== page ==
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The ongoing evolution of the BenchmarkXPRT Development Community

This November will mark the tenth anniversary of the BenchmarkXPRT Development Community, which we originally called the HDXPRT Development Community. Since the early days of HDXPRT, our community has grown to include about 275 members from over 85 companies and organizations, and we’ve added seven benchmarks to the XPRT family. We initially mailed HDXPRT DVDs to testers interested in a new way to evaluate PC performance, and now thousands of users around the world download our benchmarks and rely on them to help measure the performance of everything from tablets to laptops to high-end datacenter hardware.

As the XPRTs continue to grow and evolve, we’ve worked to make sure that the resources that we offer—and the ways we offer them—continue to meet the needs of XPRT testers and community members. As we expand in the AI and datacenter spaces with AIXPRT and CloudXPRT, our user group is becoming larger and more diverse than ever. We have already made some changes to better serve this expanding group, and will be making additional changes over the months ahead.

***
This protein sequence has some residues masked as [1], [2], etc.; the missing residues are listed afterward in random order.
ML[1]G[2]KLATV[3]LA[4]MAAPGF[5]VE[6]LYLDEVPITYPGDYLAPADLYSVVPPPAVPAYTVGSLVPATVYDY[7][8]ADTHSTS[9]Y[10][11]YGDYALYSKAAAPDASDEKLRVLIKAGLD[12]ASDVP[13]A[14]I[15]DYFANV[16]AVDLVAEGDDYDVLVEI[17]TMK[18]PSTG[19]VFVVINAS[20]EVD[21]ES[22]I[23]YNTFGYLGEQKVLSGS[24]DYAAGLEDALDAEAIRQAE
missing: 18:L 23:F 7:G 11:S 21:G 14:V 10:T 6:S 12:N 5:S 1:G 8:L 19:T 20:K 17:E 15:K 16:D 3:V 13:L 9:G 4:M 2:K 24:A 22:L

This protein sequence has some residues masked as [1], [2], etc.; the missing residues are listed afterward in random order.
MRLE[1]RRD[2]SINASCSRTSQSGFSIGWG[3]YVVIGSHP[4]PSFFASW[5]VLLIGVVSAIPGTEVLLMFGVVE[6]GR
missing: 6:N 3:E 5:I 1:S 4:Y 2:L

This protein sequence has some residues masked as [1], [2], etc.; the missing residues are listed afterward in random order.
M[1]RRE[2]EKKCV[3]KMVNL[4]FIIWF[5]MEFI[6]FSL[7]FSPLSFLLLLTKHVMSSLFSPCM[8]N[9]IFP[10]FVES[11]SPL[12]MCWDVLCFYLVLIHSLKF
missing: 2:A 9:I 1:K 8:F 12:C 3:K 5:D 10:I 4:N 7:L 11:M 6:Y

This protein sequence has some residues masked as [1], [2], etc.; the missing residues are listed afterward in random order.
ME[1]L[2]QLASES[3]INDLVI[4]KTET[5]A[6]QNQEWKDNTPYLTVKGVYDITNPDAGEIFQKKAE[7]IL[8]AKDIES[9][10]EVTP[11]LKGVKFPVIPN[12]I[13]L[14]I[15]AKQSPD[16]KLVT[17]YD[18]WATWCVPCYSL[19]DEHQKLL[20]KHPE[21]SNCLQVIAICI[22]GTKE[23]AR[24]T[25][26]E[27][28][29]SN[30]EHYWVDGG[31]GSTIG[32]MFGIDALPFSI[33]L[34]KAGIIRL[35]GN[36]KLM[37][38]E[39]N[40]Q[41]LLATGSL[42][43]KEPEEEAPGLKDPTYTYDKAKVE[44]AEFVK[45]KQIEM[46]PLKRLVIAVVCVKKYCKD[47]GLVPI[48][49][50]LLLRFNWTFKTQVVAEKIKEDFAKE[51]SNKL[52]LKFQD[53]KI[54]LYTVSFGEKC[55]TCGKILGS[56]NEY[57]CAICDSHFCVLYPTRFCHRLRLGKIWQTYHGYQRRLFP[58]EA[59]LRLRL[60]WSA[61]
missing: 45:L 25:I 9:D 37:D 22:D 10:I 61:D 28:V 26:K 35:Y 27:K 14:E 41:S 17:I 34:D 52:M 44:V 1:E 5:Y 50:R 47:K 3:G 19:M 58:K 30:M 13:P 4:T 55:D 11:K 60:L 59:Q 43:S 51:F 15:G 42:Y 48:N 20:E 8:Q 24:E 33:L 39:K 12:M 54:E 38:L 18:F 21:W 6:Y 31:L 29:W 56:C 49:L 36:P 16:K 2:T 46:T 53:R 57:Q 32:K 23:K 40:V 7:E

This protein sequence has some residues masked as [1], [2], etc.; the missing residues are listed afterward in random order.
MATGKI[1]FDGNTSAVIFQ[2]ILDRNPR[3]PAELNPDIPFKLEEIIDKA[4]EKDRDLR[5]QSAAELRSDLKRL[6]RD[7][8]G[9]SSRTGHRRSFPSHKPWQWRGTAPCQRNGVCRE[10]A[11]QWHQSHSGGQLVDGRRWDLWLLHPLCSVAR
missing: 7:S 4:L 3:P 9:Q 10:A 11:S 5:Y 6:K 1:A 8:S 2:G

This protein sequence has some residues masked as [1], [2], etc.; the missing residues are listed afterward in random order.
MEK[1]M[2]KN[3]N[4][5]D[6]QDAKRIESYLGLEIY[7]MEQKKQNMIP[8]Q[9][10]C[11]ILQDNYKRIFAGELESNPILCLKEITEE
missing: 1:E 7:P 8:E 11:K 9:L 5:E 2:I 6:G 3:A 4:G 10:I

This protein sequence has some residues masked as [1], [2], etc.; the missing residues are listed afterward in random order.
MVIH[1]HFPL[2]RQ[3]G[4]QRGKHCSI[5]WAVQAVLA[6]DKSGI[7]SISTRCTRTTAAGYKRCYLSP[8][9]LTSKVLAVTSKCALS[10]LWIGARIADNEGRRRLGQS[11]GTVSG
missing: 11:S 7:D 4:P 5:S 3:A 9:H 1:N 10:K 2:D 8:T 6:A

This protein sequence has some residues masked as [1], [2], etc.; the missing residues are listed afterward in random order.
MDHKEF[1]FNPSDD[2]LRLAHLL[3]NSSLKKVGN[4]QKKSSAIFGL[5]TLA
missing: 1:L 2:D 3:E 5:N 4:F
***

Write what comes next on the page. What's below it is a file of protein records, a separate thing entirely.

The first set of changes relate to our community membership model. Originally, membership in the BenchmarkXPRT Development Community required a $20 fee and provided access to preview versions of new benchmarks, the ability to submit ideas for future benchmarks, and regular updates through our monthly newsletter and community announcements. To remove the financial obstacle to joining, we introduced a fee waiver process a few years ago.

Also, we know that some OEM employees and members of the tech press are interested in the XPRTs, but are unable to join the community for one reason or another. With these people in mind, we recently experimented with making the CloudXPRT Preview publicly available. Releasing preview builds to all who are interested makes it more likely that users will incorporate the XPRTs into their test suites, and we have decided to adopt this practice for other benchmarks going forward.

In the coming months, we’ll be updating parts of our website to increase access to XPRT content. For example, certain content such as source code for most of the XPRTs is currently available only to members. We plan to remove the login requirement for access to this material.

Please keep in mind that membership in the BenchmarkXPRT Development Community continues to offer exclusive opportunities. Members can join groups such as the CloudXPRT Results Review Group and offer direct input into the design of future benchmarks. Members also receive our monthly newsletters.